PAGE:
First Lines: The gravedigger’s children were troublemakers. They chased chickens through the neighbors’ yards, brandishing sticks like swords, claiming that the fowl were monsters in disguise.
When I knew this book was coming out, I was so excited I can’t even tell you. Emily Lloyd-Jones’s previous book, The Hearts We Sold, was one of my favorites from a few years back. And this promised to be good too.
Aderyn or “Ryn” only cares about her family and the graveyard they run. However, with the graveyard business struggling at the moment, Ryn’s family is near destitute–and it looks to get worse before it gets better. See, the dead of Colbren don’t always stay dead. These rising dead are known as “bone houses” and they supposedly resulted from an old curse. When Ellis, a mapmaker from a nearby town, arrives in Colbren, the bone houses seem to get more brazen. What’s drawing them to the village? The only way to find out is for Ellis and Ryn to go into the woods and see if they can unravel the mystery…and hope they don’t end up as a bone house themselves.
For the most part, it was everything I wanted it to be.
In this story, we’re introduced to Ryn, a gravedigger in the small village of Colbren, and Ellis, a mapmaker with mysterious past. The two of them are very different characters, but they work together well. Their chemistry was really cool and I liked how their personalities came out on the journey.
I also like that this is a fantasy standalone, as that virtually never happens. The story moves quickly for that reason and there’s always action coming. The only downside is that this can sometimes make the story predictable.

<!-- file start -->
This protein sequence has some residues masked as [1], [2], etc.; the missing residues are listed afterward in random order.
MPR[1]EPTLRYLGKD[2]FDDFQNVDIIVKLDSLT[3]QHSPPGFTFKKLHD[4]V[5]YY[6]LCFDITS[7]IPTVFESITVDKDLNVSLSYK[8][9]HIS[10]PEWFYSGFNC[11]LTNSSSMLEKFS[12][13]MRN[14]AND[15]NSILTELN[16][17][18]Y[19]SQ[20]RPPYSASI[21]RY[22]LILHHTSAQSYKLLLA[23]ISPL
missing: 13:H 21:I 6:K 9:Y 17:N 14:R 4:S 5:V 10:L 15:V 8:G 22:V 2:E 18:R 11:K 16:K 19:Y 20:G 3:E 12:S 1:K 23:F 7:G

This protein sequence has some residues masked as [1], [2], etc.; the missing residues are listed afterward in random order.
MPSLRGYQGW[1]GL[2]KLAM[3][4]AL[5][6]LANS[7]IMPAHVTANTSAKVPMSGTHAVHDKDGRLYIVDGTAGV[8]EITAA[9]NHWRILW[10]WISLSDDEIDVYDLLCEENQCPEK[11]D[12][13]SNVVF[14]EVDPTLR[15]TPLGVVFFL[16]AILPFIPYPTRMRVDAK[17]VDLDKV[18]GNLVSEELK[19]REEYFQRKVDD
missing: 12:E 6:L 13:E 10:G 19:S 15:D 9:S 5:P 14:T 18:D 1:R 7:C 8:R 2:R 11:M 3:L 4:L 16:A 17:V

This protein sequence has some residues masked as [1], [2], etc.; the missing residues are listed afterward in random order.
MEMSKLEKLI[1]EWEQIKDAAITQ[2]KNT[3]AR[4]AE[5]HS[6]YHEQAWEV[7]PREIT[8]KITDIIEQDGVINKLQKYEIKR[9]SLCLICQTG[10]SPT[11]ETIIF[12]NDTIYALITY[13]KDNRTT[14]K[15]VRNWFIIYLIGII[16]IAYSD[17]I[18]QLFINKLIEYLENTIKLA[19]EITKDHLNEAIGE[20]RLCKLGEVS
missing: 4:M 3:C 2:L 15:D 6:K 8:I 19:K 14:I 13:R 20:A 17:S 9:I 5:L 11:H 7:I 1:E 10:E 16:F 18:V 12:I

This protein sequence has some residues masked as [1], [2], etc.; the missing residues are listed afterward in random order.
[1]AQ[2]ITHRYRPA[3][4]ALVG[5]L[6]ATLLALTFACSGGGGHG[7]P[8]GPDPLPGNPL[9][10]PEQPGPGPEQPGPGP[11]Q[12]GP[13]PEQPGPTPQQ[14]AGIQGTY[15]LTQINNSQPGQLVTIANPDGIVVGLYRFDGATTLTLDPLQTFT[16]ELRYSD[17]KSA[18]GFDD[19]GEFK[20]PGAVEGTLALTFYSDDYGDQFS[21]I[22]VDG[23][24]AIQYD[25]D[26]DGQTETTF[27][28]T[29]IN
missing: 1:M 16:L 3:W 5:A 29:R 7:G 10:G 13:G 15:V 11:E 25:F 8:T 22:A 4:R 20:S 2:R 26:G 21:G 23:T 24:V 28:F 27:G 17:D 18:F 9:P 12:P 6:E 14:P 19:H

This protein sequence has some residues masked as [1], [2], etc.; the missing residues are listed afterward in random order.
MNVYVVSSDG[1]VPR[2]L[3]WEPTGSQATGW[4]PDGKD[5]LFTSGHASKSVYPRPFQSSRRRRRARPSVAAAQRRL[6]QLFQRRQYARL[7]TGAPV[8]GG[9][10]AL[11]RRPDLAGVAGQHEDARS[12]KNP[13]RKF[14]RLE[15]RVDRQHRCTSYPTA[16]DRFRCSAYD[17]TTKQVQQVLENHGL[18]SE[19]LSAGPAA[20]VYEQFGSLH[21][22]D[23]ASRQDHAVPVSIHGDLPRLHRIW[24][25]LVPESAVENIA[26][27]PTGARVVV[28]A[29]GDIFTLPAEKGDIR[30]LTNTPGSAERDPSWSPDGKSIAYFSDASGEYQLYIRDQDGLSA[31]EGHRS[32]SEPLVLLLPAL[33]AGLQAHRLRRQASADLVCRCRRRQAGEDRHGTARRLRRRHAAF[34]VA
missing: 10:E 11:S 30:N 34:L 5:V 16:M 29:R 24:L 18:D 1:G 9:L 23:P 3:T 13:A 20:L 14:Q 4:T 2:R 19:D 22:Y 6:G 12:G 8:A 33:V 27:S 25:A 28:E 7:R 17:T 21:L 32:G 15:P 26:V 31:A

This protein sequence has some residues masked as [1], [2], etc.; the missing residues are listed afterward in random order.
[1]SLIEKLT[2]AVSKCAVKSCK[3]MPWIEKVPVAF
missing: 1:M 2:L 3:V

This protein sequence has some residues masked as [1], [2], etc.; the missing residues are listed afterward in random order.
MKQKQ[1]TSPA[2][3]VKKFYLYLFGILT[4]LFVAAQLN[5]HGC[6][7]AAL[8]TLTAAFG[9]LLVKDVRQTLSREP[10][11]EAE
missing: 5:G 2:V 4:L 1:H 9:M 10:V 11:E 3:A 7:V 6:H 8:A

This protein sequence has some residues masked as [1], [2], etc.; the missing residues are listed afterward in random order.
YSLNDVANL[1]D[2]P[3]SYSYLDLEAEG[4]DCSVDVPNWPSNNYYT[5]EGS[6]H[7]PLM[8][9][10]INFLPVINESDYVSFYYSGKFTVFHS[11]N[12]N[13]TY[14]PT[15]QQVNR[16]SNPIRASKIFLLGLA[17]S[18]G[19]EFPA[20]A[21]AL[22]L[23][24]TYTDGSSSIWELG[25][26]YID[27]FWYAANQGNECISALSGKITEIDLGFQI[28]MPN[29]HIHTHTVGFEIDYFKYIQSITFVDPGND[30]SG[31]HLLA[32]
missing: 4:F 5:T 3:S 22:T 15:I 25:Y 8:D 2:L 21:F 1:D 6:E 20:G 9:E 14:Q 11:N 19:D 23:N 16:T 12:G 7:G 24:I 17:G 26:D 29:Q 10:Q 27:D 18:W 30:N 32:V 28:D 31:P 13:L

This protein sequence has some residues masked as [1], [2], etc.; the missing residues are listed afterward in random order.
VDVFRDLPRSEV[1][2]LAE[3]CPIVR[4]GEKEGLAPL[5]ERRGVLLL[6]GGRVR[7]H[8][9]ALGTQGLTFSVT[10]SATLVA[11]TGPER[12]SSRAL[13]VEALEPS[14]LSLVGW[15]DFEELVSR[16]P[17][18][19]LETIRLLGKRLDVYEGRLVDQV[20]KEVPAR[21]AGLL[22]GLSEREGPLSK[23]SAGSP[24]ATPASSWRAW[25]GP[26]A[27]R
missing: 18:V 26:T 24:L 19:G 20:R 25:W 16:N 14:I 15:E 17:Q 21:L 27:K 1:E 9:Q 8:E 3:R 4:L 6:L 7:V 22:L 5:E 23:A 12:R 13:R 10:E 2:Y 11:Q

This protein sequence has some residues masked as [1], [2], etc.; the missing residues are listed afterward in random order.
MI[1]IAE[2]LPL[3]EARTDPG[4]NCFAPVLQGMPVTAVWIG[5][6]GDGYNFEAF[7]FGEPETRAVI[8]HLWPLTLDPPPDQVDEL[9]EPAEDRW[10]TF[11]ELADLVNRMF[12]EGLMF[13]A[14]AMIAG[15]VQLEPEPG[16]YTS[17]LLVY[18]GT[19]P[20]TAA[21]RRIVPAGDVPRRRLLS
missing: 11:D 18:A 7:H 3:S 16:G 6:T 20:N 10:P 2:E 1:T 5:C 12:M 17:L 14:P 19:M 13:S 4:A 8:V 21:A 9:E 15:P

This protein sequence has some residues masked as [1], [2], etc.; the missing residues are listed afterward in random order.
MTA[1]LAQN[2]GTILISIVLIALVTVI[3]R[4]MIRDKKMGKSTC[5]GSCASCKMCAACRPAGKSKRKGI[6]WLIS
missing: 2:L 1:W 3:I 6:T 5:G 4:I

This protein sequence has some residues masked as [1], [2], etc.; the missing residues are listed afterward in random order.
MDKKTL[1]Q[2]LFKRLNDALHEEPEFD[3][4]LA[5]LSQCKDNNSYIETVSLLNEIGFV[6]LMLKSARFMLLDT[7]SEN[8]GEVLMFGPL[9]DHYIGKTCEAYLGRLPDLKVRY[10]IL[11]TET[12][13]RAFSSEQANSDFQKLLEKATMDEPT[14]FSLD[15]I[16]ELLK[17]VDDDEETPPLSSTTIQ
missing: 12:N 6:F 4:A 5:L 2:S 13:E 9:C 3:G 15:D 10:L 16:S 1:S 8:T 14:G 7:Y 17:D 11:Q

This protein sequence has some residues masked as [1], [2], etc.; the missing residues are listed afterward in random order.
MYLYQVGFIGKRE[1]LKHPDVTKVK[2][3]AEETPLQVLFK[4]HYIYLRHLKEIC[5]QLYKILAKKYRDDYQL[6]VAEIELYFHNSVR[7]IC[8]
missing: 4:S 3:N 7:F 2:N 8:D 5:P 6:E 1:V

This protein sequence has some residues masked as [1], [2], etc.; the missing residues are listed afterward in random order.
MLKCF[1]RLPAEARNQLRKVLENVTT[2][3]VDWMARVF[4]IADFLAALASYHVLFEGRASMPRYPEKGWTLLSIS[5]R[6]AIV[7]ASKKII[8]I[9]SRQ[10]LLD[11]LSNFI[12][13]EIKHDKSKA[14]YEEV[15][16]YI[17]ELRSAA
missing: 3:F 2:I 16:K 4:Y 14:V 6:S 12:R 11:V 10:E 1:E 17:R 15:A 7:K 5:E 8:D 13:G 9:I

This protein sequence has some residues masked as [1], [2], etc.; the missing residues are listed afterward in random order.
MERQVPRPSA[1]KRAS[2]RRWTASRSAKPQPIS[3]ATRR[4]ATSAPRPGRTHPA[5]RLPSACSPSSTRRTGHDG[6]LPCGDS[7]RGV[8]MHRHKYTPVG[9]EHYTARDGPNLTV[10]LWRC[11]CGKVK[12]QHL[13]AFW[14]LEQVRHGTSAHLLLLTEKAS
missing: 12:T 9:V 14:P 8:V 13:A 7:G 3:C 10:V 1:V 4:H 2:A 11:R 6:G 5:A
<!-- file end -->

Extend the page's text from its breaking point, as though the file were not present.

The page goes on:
And that was really my only downside to this story. There’s a massive twist in the story, but it was far too easy to spot. Not only that, but there were other moments along the way that were lacking in surprise. That wasn’t a deterrent from continuing to read the book, but it was a little disappointing/frustrating when the characters couldn’t figure out what I saw five or more chapters ago.
Lloyd-Jones’s writing must be somewhat formulaic because this story seemed to follow the same types of twists and turns that her previous book did. I was on the lookout for certain things because I know she had the guts to go there and sure enough, those types of things happened. It’s not a bad thing because they story was still exciting, but again, it goes back to the predictability.
I feel like I’m bashing the book and that’s definitely not my intent. The story is really interesting. Inside the forest, the dead come back to life every day after sundown if they weren’t given a proper burial. Ryn has a very interesting perspective on things, as a gravedigger. It makes her tough and it was fun to read her side of things. And then there’s Ellis, who has a very different set of skills and is more attune to details. Their perspectives worked.
It was a good book. Truly.